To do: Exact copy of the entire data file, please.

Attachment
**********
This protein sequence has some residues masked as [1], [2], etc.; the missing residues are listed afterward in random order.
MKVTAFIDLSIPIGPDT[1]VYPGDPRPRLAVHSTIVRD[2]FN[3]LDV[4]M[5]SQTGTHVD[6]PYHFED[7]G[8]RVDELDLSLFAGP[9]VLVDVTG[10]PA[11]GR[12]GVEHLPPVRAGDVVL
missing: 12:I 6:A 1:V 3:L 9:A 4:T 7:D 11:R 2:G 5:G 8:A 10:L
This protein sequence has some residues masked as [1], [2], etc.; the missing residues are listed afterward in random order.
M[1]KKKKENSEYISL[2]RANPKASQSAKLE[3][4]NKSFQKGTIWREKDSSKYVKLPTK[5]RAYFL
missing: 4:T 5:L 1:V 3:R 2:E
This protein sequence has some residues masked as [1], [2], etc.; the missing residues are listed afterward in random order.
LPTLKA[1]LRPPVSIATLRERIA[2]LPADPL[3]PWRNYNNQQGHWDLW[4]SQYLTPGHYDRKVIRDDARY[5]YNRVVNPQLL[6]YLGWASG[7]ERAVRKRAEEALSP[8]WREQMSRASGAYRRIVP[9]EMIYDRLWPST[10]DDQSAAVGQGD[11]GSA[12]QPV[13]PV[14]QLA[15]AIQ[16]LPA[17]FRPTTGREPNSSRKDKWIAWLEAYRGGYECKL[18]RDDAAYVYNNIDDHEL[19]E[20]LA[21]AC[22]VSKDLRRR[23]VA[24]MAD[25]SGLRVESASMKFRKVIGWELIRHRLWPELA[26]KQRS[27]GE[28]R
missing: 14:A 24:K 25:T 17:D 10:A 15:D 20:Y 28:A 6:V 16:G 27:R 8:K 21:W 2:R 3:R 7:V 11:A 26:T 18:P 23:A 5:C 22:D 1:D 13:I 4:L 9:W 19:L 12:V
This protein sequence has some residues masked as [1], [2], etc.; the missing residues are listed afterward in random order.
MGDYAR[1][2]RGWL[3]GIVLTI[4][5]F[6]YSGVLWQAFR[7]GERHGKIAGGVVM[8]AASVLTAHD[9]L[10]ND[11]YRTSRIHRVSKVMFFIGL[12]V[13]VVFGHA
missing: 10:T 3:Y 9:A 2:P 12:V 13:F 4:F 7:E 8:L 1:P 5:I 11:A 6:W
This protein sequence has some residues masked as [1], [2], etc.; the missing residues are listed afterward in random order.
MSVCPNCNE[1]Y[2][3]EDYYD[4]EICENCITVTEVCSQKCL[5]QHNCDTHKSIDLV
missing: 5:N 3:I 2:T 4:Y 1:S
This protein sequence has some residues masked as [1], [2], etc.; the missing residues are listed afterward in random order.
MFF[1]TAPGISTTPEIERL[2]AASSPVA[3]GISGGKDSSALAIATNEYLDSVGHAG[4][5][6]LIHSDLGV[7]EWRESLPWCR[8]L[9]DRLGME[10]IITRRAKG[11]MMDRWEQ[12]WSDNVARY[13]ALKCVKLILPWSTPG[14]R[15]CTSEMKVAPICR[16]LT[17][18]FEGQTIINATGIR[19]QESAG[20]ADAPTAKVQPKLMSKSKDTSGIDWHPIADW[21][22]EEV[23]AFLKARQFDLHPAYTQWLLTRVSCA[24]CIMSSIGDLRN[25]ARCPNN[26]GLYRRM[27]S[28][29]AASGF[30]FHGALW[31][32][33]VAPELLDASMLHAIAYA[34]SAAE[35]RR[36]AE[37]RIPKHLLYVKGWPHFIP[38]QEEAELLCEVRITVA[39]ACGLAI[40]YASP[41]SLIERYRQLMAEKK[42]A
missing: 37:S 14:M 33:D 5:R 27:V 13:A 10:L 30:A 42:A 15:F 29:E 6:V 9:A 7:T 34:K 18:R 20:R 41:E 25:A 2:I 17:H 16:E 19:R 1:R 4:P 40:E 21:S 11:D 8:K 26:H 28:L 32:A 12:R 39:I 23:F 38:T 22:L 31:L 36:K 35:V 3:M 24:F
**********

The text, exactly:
This protein sequence has some residues masked as [1], [2], etc.; the missing residues are listed afterward in random order.
MKVTAFIDLSIPIGPDT[1]VYPGDPRPRLAVHSTIVRD[2]FN[3]LDV[4]M[5]SQTGTHVD[6]PYHFED[7]G[8]RVDELDLSLFAGP[9]VLVDVTG[10]PA[11]GR[12]GVEHLPPVRAGDVVL
missing: 12:I 6:A 1:V 3:L 9:A 4:T 7:D 11:R 2:G 5:G 8:A 10:L
This protein sequence has some residues masked as [1], [2], etc.; the missing residues are listed afterward in random order.
M[1]KKKKENSEYISL[2]RANPKASQSAKLE[3][4]NKSFQKGTIWREKDSSKYVKLPTK[5]RAYFL
missing: 4:T 5:L 1:V 3:R 2:E
This protein sequence has some residues masked as [1], [2], etc.; the missing residues are listed afterward in random order.
LPTLKA[1]LRPPVSIATLRERIA[2]LPADPL[3]PWRNYNNQQGHWDLW[4]SQYLTPGHYDRKVIRDDARY[5]YNRVVNPQLL[6]YLGWASG[7]ERAVRKRAEEALSP[8]WREQMSRASGAYRRIVP[9]EMIYDRLWPST[10]DDQSAAVGQGD[11]GSA[12]QPV[13]PV[14]QLA[15]AIQ[16]LPA[17]FRPTTGREPNSSRKDKWIAWLEAYRGGYECKL[18]RDDAAYVYNNIDDHEL[19]E[20]LA[21]AC[22]VSKDLRRR[23]VA[24]MAD[25]SGLRVESASMKFRKVIGWELIRHRLWPELA[26]KQRS[27]GE[28]R
missing: 14:A 24:K 25:T 17:D 10:A 15:D 20:Y 28:A 6:V 16:G 27:R 8:K 21:W 2:R 3:R 7:V 11:A 26:T 18:P 23:A 5:C 22:D 1:D 13:I 4:L 9:W 19:L 12:V
This protein sequence has some residues masked as [1], [2], etc.; the missing residues are listed afterward in random order.
MGDYAR[1][2]RGWL[3]GIVLTI[4][5]F[6]YSGVLWQAFR[7]GERHGKIAGGVVM[8]AASVLTAHD[9]L[10]ND[11]YRTSRIHRVSKVMFFIGL[12]V[13]VVFGHA
missing: 10:T 3:Y 9:A 2:P 12:V 13:F 4:F 7:E 8:L 1:P 5:I 11:A 6:W
This protein sequence has some residues masked as [1], [2], etc.; the missing residues are listed afterward in random order.
MSVCPNCNE[1]Y[2][3]EDYYD[4]EICENCITVTEVCSQKCL[5]QHNCDTHKSIDLV
missing: 5:N 3:I 2:T 4:Y 1:S
This protein sequence has some residues masked as [1], [2], etc.; the missing residues are listed afterward in random order.
MFF[1]TAPGISTTPEIERL[2]AASSPVA[3]GISGGKDSSALAIATNEYLDSVGHAG[4][5][6]LIHSDLGV[7]EWRESLPWCR[8]L[9]DRLGME[10]IITRRAKG[11]MMDRWEQ[12]WSDNVARY[13]ALKCVKLILPWSTPG[14]R[15]CTSEMKVAPICR[16]LT[17][18]FEGQTIINATGIR[19]QESAG[20]ADAPTAKVQPKLMSKSKDTSGIDWHPIADW[21][22]EEV[23]AFLKARQFDLHPAYTQWLLTRVSCA[24]CIMSSIGDLRN[25]ARCPNN[26]GLYRRM[27]S[28][29]AASGF[30]FHGALW[31][32][33]VAPELLDASMLHAIAYA[34]SAAE[35]RR[36]AE[37]RIPKHLLYVKGWPHFIP[38]QEEAELLCEVRITVA[39]ACGLAI[40]YASP[41]SLIERYRQLMAEKK[42]A
missing: 37:S 14:M 33:D 5:R 27:V 13:A 10:L 30:A 42:A 15:F 29:E 6:V 9:A 7:T 34:K 18:R 20:R 41:E 25:A 2:I 17:H 16:E 19:R 1:R 4:P 40:E 21:S 11:D 8:K 26:H 28:L 32:A 12:R 39:I 23:F 38:T 22:L 31:L 36:K 35:V 3:M 24:F